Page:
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Publication numberUS8156081 B2
Publication typeGrant
Application numberUS 10/877,414
Publication dateApr 10, 2012
Filing dateJun 25, 2004
Priority dateJun 25, 2004
Also published asCA2562900A1, CA2562900C, DE602005027203D1, EP1759516A1, EP1759516B1, US20050289240, WO2006011907A1
Publication number10877414, 877414, US 8156081 B2, US 8156081B2, US-B2-8156081, US8156081 B2, US8156081B2
InventorsStuart D. Cheshire, Kiren Ravi Sekar
Original AssigneeApple Inc.
Export CitationBiBTeX, EndNote, RefMan
External Links: USPTO, USPTO Assignment, Espacenet
Method and apparatus for updating resource records in a name-server database
US 8156081 B2
Abstract
One embodiment of the present invention provides a system for updating resource records in a name-server database. During system operation, a network node creates an update-request message containing a set of resource-record updates, and a requested lease, which specifies the length of time for which the name server is being requested to store the resource-record updates. Next, the network node sends the update-request message to a name server, which is part of a distributed system that provides a global naming service. The network node then receives a response message from the name server, wherein the response message contains a granted lease, which specifies the length of time for which the name-server database will store the resource-record updates.
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Claims(19)
What is claimed is:
1. A method for updating resource records, the method comprising:
in a network node, generating an update-request message that includes:
a set of resource-record updates, and
a requested lease, which specifies a time-to-live for which a name server is being requested by the network node to store the set of resource-record updates;
sending the update-request message from the network node to the name server, which is part of a distributed system that provides a global naming service; and
receiving a response message at the network node from the name server, wherein the response message is associated with the update-request message, and wherein the response message includes a granted lease which specifies a time-to-live for which the name server is expected to store the resource-records updates.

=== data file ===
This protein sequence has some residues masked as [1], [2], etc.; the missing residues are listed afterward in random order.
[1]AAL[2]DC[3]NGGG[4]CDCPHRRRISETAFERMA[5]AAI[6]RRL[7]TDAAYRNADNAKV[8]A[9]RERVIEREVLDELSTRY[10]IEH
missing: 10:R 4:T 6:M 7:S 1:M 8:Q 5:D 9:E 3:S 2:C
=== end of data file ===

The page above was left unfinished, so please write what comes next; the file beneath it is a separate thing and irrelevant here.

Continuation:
2. The method of claim 1, wherein the update-request message is an update-refresh message, which constitutes a request to extend the granted lease for the set of resource-record updates.
3. The method of claim 2, wherein the update-refresh message is identical to a preceding update-request message, which caused the name server to send a response message that included the granted lease for the set of resource-record updates.
4. The method of claim 1, wherein if the response message is not received within a specified time, the method further comprises resending the update-request message to the name server.
5. A method for updating resource records, the method comprising:
receiving an update-request message at a name server, wherein the update-request message is received from a network node, and wherein the update-request message includes:
a set of resource-record updates, and
a requested lease, which specifies a time-to-live for which the name server is being requested by the network node to store the set of resource-record updates;
updating resource records using the information contained in the update-request message; and
sending a response message to the network node, wherein the response message includes a granted lease which specifies a time-to-live for which the name server is expected to store the resource-records updates.
6. The method of claim 5, wherein if the granted lease expires, the method further comprises:
deleting the resource records, thereby ensuring that the name server does not continue to store stale resource records.
7. The method of claim 5, wherein the update-request message includes a request to extend an existing lease for a resource-record.
8. A non-transitory computer-readable storage medium storing instructions that when executed by a computer cause the computer to perform a method for updating resource records, the method comprising:
at a network node, generating an update-request message that includes:
a set of resource-record updates, and
a requested lease, which specifies a time-to-live for which a name server is being requested by the network node to store the set of resource-record updates;
sending the update-request message from the network node to the name server, which is part of a distributed system that provides a global naming service; and
receiving a response message at the network node from the name server, wherein the response message is associated with the update-request message, and wherein the response message includes a granted lease which specifies a length of time-to-live for which the name server is expected to store the resource-records updates.
9. The computer-readable storage medium of claim 8, wherein the update-request message is an update-refresh message, which constitutes a request to extend the granted lease for the set of resource-records updates.
10. The computer-readable storage medium of claim 9, wherein the update-refresh message is identical to a preceding update-request message, which caused the name server to send a response message that included the granted lease for the set of resource-records updates.
11. The computer-readable storage medium of claim 8, wherein if the response message is not received within a specified time, the method further comprises resending the update-request message to the name server.
12. A non-transitory computer-readable storage medium storing instructions that when executed by a computer cause the computer to perform a method for updating resource records, the method comprising: